Columbia, Mo. – Stiffer penalties are now on the books for violations of Missouri's open meetings law.
Governor Holden signed the changes at a ceremony Monday in the shadow of the University of Missouri school of journalism.
He says the changes should do more to give citizens access to government.
Before Monday, the Sunshine Law capped possible fines for "purposeful" violations at $500.
Jefferson City, Mo. – Missouri state revenue collections fell by double-digit figures in May. But officials say that's no cause for concern because numbers are still up for the year.
Net general revenue for May fell 14 percent, to $406 million, compared with May 2003.
But budget director Linda Luebbering says that's because more tax refunds were paid in May, whereas many weren't completed until June last year.
For the first eleven months of the fiscal year, net revenues have increased 3.2 percent.
By Tom Weber, KWMU
St. Louis – St. Peters is playing temporary home to the country's best divers.
Trials that start Monday will determine who represents the U.S. in this summer's Olympic Games in Athens.
Doug Bray, with the St. Louis Sports Commission, says it's a chance to see the best of the best.
Rome – Former Senator John Danforth of Missouri is President Bush's choice for U.S. ambassador to the United Nations.
The president announced the choice Friday in Rome.
The St. Louis Republican is well liked on both sides of the political aisle.
If confirmed by the Senate, Danforth would succeed the current ambassador, John Negroponte, Bush's choice to be ambassador to Iraq.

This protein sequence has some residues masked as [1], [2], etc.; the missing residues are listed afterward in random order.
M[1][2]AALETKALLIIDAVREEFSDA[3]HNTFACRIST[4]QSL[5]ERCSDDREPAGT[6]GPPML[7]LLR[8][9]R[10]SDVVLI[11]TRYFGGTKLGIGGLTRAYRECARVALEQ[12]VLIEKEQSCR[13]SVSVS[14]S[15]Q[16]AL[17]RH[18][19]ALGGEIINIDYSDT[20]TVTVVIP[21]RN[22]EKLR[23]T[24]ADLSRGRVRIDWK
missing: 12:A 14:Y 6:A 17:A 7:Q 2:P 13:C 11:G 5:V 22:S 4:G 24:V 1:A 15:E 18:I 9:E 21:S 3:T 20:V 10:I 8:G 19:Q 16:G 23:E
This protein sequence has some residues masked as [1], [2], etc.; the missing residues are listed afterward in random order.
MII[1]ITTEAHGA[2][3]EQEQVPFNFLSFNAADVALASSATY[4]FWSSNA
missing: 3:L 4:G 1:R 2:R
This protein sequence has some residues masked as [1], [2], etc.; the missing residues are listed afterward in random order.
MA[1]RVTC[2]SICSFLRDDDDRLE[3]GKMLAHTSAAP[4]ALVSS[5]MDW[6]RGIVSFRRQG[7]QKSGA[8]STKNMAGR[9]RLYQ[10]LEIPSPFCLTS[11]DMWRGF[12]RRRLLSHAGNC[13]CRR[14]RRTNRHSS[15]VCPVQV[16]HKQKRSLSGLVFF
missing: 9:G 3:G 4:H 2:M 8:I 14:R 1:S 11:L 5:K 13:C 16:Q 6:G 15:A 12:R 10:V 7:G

Since 2001, Danforth has been Bush's special envoy to war-torn Sudan. He served in the Senate for 18 years.
By Kevin Lavery & Tom Weber, KWMU
St. Louis, MO – Traffic in downtown St. Louis was snarled this morning at Chestnut and Broadway because of an accident between a Metro Bus and School Bus.
Police say 24 kids were on the bus; all were taken to a local hospital with apparently minor injuries.
The buses jumped the sidewalk around 7:15 this morning (Friday) and ran into a fence that surrounds the Old Courthouse.
A man walking his dog was also hit. He's in critical condition; the dog is dead.
By Matt Sepic, KWMU
St. Louis – The Labor Department said today the U.S. unemployment rate held steady last month at 5.6 percent.
Across the economy, American businesses added about 248,000 new jobs in May.
In St. Louis today, Hector Barreto head of the Small Business Administration--said the President's tax cuts are largely responsible.
"As I've gone around the country talking to small businesses, they've told me, I know exactly when my business started turning around. It was last July after that law passed,'" Barreto said.
Kansas City – Sheriffs in two Kansas City-area counties say they're ready to process concealed weapons permits.
Clay County plans to start in mid-August, and Platte County intends to release details in a few weeks.
As of yesterday, 87 of the state's 114 counties and three police departments in Boone County have been processing applications.
There's still some confusion about how to reimburse counties for handling the permit applications.
By Bill Wheelhouse, IL Public Radio
Springfield, Ill. – Illinois Gov. Rod Blagojevich took some time to sit down with reporters one-on-one this week as his office and leaders in the state House and Senate try to break a budget deadlock.
He spoke with Illinois Public Radio's Bill Wheelhouse.
To hear the first part of the interview,click here ---->
Jefferson City, Mo. – Governor Holden says Missouri National Guard members are no longer being used to escort employees of a private contractor in Iraq.
Holden had complained about the practice in a letter to President Bush last month.
His complaint came after the state's National Guard leader told him families from the 1221st Transportation Company were worried about the troops' safety.
Jefferson City, Mo. – A report from the state auditor Thursday says the Missouri House needlessly spent $56,000 to hire a private company to audit its operations.
The audit also says the Senate offered a retirement plan to workers that went beyond what's authorized by law.
The report from the office of State Auditor Claire McCaskill, a Democrat, says House auditing could have been done internally.
St. Louis Public Radio is a service of the University of Missouri-St. Louis.